Quantum physicists crack mystery of 'strange metals,' a new state of matter

July 23, 2020

Even by the standards of quantum physicists, strange metals are just plain odd. The materials are related to high-temperature superconductors and have surprising connections to the properties of black holes. Electrons in strange metals dissipate energy as fast as they're allowed to under the laws of quantum mechanics, and the electrical resistivity of a strange metal, unlike that of ordinary metals, is proportional to the temperature.

Generating a theoretical understanding of strange metals is one of the biggest challenges in condensed matter physics. Now, using cutting-edge computational techniques, researchers from the Proceedings of the National Academy of Sciences.

"The fact that we call them strange metals should tell you how well we understand them," says study co-author Olivier Parcollet, a senior research scientist at the Flatiron Institute's

In addition to Parcollet, the research team consisted of Cornell doctoral student Peter Cha, CCQ associate data scientist Nils Wentzell, CCQ director Antoine Georges, and Cornell physics professor Eun-Ah Kim.

In the quantum mechanical world, electrical resistance is a byproduct of electrons bumping into things. As electrons flow through a metal, they bounce off other electrons or impurities in the metal. The more time there is between these collisions, the lower the material's electrical resistance.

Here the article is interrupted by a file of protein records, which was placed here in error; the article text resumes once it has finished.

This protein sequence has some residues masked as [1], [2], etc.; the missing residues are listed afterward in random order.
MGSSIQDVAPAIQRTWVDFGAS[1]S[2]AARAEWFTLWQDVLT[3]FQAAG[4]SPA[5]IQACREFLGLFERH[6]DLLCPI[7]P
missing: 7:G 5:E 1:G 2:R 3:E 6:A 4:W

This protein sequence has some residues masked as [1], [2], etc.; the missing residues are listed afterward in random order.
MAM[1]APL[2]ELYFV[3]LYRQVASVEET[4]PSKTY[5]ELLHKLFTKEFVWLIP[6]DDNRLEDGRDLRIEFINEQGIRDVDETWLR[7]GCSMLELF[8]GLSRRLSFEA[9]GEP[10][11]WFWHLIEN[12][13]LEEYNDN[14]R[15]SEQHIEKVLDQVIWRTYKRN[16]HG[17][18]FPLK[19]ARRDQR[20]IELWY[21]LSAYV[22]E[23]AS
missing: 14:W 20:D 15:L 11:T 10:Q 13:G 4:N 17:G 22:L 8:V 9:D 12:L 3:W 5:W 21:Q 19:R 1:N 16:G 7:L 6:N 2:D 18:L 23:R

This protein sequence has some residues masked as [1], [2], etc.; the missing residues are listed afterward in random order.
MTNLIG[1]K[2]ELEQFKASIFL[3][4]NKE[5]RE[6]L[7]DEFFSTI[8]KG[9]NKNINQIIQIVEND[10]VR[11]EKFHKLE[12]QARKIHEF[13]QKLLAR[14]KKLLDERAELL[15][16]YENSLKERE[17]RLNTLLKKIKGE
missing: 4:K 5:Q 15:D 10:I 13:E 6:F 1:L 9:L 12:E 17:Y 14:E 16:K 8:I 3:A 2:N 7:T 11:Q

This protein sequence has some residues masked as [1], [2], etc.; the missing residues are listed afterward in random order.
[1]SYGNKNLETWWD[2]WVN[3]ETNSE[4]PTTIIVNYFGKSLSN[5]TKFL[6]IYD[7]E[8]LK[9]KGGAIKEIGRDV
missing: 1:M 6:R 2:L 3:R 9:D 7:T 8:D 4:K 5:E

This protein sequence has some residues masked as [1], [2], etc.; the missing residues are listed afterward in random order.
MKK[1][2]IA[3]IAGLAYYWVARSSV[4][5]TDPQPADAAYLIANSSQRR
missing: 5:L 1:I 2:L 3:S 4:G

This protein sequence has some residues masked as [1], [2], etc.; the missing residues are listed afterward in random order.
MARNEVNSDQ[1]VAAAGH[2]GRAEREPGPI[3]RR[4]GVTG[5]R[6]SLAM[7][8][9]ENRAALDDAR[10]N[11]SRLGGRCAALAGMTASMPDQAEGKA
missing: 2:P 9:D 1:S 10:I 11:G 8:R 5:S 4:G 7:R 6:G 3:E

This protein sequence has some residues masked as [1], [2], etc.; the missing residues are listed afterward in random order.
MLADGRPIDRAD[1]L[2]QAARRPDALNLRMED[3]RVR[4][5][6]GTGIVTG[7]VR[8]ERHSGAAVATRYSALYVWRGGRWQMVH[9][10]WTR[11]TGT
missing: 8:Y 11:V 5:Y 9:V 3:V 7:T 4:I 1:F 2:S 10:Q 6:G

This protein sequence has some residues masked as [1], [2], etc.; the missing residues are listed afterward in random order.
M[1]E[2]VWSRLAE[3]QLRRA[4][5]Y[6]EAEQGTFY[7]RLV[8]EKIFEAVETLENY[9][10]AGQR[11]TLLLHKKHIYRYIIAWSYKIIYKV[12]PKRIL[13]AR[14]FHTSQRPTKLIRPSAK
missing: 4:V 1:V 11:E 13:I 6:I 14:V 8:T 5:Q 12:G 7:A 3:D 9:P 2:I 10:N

For typical metals, electrical resistance increases with temperature, following a complex equation. But in unusual cases, such as when a high-temperature superconductor is heated just above the point where it stops superconducting, the equation becomes much more straightforward. In a strange metal, electrical conductivity is linked directly to temperature and to two fundamental constants of the universe: Planck's constant and Boltzmann's constant. Consequently, strange metals are also known as Planckian metals.

Models of strange metals have existed for decades, but accurately solving such models proved out of reach with existing methods. Quantum entanglements between electrons mean that physicists can't treat the electrons individually, and the sheer number of particles in a material makes the calculations even more daunting.

Cha and his colleagues employed two different methods to crack the problem. First, they used a quantum embedding method based on ideas developed by Georges in the early '90s. With this method, instead of performing detailed computations across the whole quantum system, physicists perform detailed calculations on only a few atoms and treat the rest of the system more simply. They then used a quantum Monte Carlo algorithm (named for the Mediterranean casino), which uses random sampling to compute the answer to a problem. The researchers solved the model of strange metals down to absolute zero (minus 273.15 degrees Celsius), the unreachable lower limit for temperatures in the universe.

The resulting theoretical model reveals the existence of strange metals as a new state of matter bordering two previously known phases of matter: Mott insulating spin glasses and Fermi liquids. "We found there is a whole region in the phase space that is exhibiting a Planckian behavior that belongs to neither of the two phases that we're transitioning between," Kim says. "This quantum spin liquid state is not so locked down, but it's also not completely free. It is a sluggish, soupy, slushy state. It is metallic but reluctantly metallic, and it's pushing the degree of chaos to the limit of quantum mechanics."